The Corgi Story

The Corgi Story

Many collectors believe that the three major metal miniature toy companies arrived at the same time in the early 1950’s. In fact, Dinky toys hit the market prior to World War II in the early 1930’s. Matchbox after World War II at the beginning of the Baby Boom. Finally in 1956 the last major player Corgi were released onto the market. For the next twenty years and until Hot Wheels overtook them the three British companies would control market share of miniature toy vehicles. The product range would not just include autos, but trucks, vans, military equipment, farm vehicles, aircraft and with the beginning of the Space Age rockets.

How did the Mettoy Company pick Corgi for the name of their line of British saloon cars of the early 1950’s. Corgi (which is the name of the famous Welsh dog) was picked for several reasons: the first being as any marketing expert will tell you pick a short name and one that is memorable will stick with the consuming public. Corgi then for its shortness and the fact the Mettoy company plants were located in Wales. The third major reason its connection to the Royal Family and the newly crowned Queen Elizabeth. The Royal Family did not go anywhere without their Corgi dogs. Many Corgi cars would have a miniature Corgi dog in the back window.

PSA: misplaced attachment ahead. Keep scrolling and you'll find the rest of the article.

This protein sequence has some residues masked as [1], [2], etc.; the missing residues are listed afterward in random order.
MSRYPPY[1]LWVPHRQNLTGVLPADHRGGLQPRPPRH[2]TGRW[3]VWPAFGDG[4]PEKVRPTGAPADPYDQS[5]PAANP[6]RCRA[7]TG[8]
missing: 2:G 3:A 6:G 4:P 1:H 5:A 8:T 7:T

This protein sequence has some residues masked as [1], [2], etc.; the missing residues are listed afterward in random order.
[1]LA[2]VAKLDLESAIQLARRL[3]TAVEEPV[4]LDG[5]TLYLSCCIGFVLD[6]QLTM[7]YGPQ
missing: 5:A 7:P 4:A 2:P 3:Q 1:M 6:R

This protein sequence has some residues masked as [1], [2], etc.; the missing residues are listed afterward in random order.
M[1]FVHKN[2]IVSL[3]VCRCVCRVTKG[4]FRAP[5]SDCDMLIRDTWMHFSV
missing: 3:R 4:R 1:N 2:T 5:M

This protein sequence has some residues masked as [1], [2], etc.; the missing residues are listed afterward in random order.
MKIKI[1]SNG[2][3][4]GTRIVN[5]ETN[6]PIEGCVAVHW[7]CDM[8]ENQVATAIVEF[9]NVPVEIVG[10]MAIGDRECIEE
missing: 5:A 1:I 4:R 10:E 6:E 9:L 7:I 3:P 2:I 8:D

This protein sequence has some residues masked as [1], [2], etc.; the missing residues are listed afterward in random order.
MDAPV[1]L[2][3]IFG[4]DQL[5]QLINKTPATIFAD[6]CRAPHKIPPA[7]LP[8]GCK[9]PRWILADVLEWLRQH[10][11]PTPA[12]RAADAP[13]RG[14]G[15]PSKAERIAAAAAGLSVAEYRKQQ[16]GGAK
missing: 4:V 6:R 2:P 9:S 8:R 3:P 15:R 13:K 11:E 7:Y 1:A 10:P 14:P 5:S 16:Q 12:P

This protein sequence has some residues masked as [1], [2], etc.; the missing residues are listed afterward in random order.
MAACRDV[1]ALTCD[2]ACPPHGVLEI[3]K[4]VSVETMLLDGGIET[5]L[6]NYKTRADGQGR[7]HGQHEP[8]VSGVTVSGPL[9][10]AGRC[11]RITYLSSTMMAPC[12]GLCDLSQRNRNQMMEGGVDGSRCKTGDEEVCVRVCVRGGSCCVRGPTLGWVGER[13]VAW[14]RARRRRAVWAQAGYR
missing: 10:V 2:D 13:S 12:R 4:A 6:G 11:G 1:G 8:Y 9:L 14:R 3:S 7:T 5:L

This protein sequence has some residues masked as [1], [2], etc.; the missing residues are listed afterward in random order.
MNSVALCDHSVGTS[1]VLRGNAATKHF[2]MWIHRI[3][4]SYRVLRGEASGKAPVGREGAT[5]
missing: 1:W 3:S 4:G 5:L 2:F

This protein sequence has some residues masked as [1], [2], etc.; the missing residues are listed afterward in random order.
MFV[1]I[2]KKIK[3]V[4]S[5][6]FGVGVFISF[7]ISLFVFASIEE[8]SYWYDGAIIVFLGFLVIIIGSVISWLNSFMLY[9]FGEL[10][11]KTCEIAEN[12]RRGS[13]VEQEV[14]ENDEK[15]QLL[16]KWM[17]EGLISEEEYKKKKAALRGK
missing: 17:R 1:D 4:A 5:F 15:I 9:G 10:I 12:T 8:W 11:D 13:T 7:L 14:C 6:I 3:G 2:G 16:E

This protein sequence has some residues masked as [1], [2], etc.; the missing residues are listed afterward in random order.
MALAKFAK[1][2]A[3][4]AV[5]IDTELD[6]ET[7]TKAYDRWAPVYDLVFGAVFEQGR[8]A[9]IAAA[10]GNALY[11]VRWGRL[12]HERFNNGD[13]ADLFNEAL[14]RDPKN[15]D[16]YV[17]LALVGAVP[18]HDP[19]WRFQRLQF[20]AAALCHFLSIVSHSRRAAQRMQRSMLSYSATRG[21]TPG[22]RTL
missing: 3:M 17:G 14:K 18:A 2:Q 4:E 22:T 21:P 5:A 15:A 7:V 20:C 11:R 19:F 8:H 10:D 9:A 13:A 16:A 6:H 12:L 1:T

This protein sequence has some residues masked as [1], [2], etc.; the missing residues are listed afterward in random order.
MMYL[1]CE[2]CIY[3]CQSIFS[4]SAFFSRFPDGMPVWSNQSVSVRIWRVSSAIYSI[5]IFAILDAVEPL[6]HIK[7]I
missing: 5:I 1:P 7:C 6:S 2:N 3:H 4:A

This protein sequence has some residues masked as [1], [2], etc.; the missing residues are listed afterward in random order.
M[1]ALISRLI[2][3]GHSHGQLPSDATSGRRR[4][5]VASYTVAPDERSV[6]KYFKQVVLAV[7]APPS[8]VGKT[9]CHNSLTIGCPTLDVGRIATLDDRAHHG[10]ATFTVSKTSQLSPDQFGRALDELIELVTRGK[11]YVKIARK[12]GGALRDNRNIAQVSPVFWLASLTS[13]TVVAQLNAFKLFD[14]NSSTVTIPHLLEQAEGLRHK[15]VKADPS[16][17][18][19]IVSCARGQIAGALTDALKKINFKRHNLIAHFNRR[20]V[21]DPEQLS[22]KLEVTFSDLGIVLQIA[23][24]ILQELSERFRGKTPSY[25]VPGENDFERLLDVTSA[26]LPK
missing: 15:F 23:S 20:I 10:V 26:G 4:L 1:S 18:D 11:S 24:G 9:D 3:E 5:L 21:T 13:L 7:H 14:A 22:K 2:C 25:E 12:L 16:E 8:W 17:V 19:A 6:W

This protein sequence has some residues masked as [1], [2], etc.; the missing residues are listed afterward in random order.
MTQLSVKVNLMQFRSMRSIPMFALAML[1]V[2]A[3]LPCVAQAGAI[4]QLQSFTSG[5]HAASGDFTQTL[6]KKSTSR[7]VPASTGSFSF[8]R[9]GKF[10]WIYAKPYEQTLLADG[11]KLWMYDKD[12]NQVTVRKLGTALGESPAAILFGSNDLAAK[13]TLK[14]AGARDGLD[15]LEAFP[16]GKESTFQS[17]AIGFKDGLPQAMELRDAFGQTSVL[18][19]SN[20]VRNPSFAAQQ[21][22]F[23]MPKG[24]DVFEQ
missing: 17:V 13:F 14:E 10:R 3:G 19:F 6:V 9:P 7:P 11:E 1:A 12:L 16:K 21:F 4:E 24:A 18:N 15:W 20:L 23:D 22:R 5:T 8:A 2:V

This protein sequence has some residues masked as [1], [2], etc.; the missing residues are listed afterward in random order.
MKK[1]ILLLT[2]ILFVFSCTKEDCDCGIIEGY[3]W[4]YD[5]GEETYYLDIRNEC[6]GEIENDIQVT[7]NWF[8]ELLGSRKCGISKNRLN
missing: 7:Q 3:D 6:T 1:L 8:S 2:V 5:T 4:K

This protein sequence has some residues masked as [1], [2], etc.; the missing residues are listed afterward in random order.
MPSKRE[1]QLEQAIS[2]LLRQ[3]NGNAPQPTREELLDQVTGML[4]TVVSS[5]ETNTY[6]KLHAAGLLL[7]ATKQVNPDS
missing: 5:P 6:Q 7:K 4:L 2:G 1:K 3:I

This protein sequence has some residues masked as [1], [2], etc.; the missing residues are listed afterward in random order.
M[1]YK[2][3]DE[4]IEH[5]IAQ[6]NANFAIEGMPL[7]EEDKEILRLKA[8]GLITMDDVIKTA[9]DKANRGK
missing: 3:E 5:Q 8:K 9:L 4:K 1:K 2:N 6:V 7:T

The first models issued in 1956 were of British built saloon cars, Riley Pathfinder, Rover 90, Hillman Husky, Austin Cambridge, Morris Cowley, Vauxhall Velox, Ford Consul.

Corgi’s would cost a bit more, but that was due to the fact their other selling slogan is "Ones with windows". Corgi models were always being improved and more moveable features were added over the years. Take for example the famous the Ghia L6.4 model. It came with twelve super features according to the 1964 pocket catalogue. "A wonderful model loaded with features and features and features! Just look for yourself fully opening doors, tip-up seats, opening bonnet, detailed die-cast engine, jewelled headlights, plated radiator, plated bumpers, driving mirror, dashboard detail, suspension, opening boot, steering wheel, and your own Corgi dog for a backseat passenger."